Commands for Ubuntu/Mint/Debian based Linux distro

Task: Debian Start cron service

To start the cron service, use:

/etc/init.d/cron start

OR $ sudo /etc/init.d/cron start OR $ sudo service cron start

Task: Debian Stop cron service

To stop the cron service, use:

/etc/init.d/cron stop

OR $ sudo /etc/init.d/cron stop OR $ sudo service cron stop

Task: Debian Restart cron service

To restart the cron service, use:

/etc/init.d/cron restart

OR $ sudo /etc/init.d/cron restart OR $ sudo service cron restart

Task : Start the cron service at boot time

It is recommended that you start the service at boot time so that job can run w/o problems.

If you are using Redhat (RHEL)/Fedora Core/Cent OS Linux use the following commands to ensure that the service remains enabled after a reboot:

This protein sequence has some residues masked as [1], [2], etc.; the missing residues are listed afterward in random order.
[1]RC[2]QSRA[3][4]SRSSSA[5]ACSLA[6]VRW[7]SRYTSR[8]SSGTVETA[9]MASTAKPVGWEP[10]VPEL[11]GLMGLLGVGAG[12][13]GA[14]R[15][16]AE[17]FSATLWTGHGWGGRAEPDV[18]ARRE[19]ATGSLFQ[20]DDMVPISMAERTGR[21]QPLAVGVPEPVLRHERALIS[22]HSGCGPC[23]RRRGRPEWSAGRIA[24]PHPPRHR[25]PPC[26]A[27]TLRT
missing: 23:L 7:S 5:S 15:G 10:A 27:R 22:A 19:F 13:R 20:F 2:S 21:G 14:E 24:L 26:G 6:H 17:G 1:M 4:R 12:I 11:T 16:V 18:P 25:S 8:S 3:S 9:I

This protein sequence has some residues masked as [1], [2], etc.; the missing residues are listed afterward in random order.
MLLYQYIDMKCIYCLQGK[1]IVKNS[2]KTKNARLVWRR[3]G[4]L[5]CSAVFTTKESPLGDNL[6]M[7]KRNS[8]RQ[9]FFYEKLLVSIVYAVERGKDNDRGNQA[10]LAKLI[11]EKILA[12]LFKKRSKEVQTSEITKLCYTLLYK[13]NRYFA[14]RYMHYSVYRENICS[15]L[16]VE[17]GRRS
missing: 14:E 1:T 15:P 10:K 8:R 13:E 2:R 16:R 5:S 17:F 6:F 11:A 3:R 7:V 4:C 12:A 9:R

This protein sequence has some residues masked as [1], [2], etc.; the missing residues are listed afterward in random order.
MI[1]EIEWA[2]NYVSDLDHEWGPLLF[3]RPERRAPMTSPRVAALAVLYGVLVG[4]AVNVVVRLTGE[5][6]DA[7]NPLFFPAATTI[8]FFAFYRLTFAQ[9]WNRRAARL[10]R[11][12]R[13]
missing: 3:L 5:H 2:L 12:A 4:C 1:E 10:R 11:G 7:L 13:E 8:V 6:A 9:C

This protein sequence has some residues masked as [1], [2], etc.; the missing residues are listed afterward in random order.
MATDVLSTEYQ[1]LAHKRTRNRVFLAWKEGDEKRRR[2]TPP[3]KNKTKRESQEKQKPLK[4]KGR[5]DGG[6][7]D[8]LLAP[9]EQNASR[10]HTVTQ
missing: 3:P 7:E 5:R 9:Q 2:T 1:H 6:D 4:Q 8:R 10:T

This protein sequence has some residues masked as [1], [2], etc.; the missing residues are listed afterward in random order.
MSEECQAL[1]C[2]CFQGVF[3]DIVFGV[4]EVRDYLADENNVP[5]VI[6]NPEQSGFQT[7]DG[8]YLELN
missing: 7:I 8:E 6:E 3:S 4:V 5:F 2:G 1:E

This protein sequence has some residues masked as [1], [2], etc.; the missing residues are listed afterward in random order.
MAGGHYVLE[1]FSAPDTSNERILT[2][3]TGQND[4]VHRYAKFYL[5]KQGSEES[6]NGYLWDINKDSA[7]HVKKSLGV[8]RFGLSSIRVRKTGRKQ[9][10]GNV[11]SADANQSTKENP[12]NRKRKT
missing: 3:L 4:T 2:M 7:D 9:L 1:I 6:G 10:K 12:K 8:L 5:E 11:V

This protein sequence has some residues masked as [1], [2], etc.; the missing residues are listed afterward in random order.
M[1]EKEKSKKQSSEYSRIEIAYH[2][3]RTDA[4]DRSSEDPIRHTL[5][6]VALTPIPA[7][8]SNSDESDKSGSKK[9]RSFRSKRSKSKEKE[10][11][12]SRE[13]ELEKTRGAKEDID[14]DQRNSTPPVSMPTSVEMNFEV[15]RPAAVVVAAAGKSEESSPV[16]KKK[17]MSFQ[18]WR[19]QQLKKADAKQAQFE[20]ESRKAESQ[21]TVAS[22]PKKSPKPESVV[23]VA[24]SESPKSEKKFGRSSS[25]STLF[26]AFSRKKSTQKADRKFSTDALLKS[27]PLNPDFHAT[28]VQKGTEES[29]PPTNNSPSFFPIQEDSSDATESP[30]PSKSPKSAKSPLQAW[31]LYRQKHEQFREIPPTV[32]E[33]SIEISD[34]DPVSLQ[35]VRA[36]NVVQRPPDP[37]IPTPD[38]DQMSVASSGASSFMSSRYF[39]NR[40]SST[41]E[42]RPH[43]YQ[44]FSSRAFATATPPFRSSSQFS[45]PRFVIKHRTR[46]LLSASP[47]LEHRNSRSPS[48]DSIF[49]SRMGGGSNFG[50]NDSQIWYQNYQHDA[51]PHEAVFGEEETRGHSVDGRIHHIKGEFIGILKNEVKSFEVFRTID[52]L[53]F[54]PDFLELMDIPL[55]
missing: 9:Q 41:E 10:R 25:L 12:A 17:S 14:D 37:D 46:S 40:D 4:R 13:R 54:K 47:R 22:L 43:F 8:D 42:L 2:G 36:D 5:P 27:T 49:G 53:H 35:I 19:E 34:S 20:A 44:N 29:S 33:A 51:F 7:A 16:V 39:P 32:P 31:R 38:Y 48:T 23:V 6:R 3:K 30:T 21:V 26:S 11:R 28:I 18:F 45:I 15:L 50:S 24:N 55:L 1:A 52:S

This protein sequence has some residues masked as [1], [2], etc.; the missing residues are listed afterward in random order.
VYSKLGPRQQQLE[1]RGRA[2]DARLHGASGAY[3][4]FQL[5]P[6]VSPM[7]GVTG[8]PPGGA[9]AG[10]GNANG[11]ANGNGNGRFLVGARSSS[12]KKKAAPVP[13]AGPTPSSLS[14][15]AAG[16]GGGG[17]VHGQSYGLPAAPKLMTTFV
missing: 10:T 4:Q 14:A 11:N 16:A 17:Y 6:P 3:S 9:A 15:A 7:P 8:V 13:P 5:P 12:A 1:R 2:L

chkconfig crond on

You can use a text based GUI tool called ntsysv to enable crond service:

ntsysv

If you are using Debian or Ubuntu Linux use the following commands to ensure that the service remains enabled after a reboot:

rcconf

OR $ sudo rcconf You can use command line tool update-rc.d: # update-rc.d cron defaults OR $ sudo update-rc.d cron defaults

Commands for RHEL/Fedora/CentOS/Scientific Linux user

Task: Start cron service

To start the cron service, use:

/etc/init.d/crond start

OR RHEL/CentOS 5.x/6.x user:

service crond start

OR RHEL/Centos Linux 7.x user:

systemctl start crond.service

Task: Stop cron service

To stop the cron service, use:

/etc/init.d/crond stop

OR RHEL/CentOS 5.x/6.x user:

service crond stop

OR RHEL/Centos Linux 7.x user:

systemctl stop crond.service

Task: Restart cron service

To restart the cron service, use:

/etc/init.d/crond restart

OR RHEL/CentOS 5.x/6.x user:

service crond restart

OR RHEL/Centos Linux 7.x user:

systemctl restart crond.service